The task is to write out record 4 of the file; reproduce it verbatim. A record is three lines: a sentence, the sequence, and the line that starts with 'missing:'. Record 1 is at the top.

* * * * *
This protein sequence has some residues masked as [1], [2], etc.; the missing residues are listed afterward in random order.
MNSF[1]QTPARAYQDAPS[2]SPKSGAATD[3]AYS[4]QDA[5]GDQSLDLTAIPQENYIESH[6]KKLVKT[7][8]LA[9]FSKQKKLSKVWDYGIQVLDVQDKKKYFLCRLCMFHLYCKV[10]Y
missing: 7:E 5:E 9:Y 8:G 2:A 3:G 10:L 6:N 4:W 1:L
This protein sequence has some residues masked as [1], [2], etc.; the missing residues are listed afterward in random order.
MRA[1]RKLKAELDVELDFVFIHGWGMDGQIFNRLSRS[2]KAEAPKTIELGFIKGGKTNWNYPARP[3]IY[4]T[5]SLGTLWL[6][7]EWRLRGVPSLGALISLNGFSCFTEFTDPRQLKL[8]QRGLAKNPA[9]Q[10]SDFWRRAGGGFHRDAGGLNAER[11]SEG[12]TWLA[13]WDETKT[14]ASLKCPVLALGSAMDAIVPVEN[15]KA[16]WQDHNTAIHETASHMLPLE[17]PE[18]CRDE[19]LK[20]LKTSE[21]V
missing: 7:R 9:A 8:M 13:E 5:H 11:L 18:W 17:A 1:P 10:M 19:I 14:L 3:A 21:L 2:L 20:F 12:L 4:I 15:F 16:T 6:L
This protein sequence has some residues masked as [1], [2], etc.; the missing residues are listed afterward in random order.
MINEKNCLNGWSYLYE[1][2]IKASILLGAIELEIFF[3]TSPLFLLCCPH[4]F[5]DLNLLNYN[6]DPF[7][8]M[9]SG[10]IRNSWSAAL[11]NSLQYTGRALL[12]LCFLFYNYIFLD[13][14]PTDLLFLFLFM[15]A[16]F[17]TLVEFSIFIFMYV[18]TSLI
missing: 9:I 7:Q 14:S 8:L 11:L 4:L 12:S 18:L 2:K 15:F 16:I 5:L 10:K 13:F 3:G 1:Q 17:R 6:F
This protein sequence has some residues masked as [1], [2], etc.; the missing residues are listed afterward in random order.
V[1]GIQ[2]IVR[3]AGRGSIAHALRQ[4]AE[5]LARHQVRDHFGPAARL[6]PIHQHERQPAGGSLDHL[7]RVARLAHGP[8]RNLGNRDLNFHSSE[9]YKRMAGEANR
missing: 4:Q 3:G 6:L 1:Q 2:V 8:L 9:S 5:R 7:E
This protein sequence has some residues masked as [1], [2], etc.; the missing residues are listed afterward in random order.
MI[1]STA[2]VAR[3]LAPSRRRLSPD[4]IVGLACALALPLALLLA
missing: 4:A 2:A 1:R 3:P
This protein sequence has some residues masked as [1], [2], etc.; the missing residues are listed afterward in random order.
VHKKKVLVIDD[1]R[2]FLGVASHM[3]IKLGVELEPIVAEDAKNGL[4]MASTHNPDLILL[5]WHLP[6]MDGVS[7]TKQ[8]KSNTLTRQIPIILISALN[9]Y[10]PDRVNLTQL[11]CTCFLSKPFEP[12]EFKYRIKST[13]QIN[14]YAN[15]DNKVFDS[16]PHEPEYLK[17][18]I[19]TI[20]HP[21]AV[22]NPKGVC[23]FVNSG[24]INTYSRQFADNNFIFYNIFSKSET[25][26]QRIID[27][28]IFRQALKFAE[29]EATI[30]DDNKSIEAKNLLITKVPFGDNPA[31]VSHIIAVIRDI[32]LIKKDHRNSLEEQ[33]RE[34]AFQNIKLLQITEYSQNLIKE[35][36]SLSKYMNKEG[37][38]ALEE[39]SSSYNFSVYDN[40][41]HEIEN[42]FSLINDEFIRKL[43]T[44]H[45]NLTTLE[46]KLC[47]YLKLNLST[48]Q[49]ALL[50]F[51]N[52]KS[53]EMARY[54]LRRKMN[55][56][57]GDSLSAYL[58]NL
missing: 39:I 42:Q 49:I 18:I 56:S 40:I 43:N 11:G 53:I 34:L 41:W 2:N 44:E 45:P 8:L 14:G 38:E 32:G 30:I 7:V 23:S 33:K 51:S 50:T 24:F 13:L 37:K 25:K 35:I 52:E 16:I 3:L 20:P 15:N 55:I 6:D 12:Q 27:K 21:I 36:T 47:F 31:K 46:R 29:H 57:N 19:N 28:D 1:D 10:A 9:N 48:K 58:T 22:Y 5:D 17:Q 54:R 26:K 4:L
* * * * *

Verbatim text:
This protein sequence has some residues masked as [1], [2], etc.; the missing residues are listed afterward in random order.
V[1]GIQ[2]IVR[3]AGRGSIAHALRQ[4]AE[5]LARHQVRDHFGPAARL[6]PIHQHERQPAGGSLDHL[7]RVARLAHGP[8]RNLGNRDLNFHSSE[9]YKRMAGEANR
missing: 4:Q 3:G 6:L 1:Q 2:V 8:L 9:S 5:R 7:E